Through an indulgence, God grants the prayer of the Church that the temporal penalty for sin due to someone be reduced (or possibly eliminated). By God's grace, participation in a prayer or action that has an indulgence attached to it brings about the necessary restoration and reparation without the suffering that would normally accompany it. The granting of an indulgence by the Church is "the expression of the Church''s full confidence of being heard by the Father when,in view of Christ's merits and, by his gift, those of Our Lady and the saints,she asks him to mitigate or cancel the painful aspect of punishment by fostering its medicinal aspect through other channels of grace." 60
ii. How can indulgences remove some or all of the temporal punishment for sin
It is because of the Communion of Saints that some or all of the temporal punishment for sin is removed. Although we always have to face the consequences of our sins in the form of the temporal punishment for sin,that is, the painful process of restoration and reparation,as members of the Body of Christ we are never simply on our own. We are linked with Christ and with the martyrs and saints and can benefit from their holiness in such a way as to be freed from at least a portion of the temporal punishment for sin. "In this wonderful exchange, the holiness of one profits others, well beyond the harm that the sin of one could cause others." 61
As a result of the communion that exists between Christ and all the members of the Church, the Church has a treasury of spiritual goods that is inexhaustible. The source of these spiritual goods is Christ. Pope Paul VI taught that this treasury of the Church is not to be likened to a centuries-old accumulation of material wealth. It means rather the limitless and inexhaustible value that the expiations and merits offered by Christ have in the eyes of God for the liberation of all humanity from sin and for the creation of communion with the Father. The treasury of the Church is Christ the Redeemer himself: in him the atonement and merit of his redemption exist and are at work. 62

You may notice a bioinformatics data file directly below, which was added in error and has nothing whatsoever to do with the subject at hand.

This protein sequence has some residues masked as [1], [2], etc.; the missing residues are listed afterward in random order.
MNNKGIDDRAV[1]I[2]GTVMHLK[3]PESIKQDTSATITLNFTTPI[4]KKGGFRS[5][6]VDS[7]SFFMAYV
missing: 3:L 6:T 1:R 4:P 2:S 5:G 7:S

Since the martyrs and saints have accomplished all that they have in union with Christ, this treasury also includes the value of all their prayers and good works. "As they followed Christ through the power of his grace, they became holy and they have accomplished a work pleasing to the Father. As a result, in working out their own salvation they have also contributed to the salvation of their co-members in Christ's Mystical Body." 63
Through her union with Christ, the Church has the authority to dispense this treasury. When the Church does this, in order to spur people to acts of piety and charity, the Church requires those who seek an indulgence to perform some good work or act of devotion. 64 Furthermore, for reception of a plenary indulgence, which grants the remission of all temporal punishment due to sin, in addition to this good work or act of devotion, the Church specifies four conditions: (1) sacramental confession, (2) reception of Holy Communion, (3) prayer for the intentions of the Holy Father, and (4) complete detachment from all sin, even venial sin. 65 It must not be thought, however, that such acts of ours are somehow of themselves sufficient to earn the remission of the temporal punishment for sins. Our efforts, themselves the work of God's grace, express our openness to receive God's mercy. In the work of our salvation, it is always God's grace that is primary, with a power that far exceeds all our efforts.
iii. How can we help the deceased through indulgences?
Just as it is because of the Communion of Saints within the Body of Christ that the Church can grant an indulgence to someone, it is likewise because of the Communion of Saints that one person can obtain an indulgence for someone who has died in order to reduce his or her temporal punishment in Purgatory. We the living are not separated from the faithful departed by death and can still do things for their benefit. As Pope John Paul II has pointed out, "the truth about the communion of saints which unites believers to Christ and to one another, reveals how much each of us can help others,living or dead,to become ever more intimately united with the Father in heaven." 66 At the same time, all of us in the Communion of Saints need to recognize that whatever help we can give each other ultimately comes not from ourselves but from Christ. "For when the faithful gain indulgences they realize that by their own powers they cannot atone for the evil that they have afflicted upon themselves and the entire community by sinning; they therefore are moved to a healthy humility." 67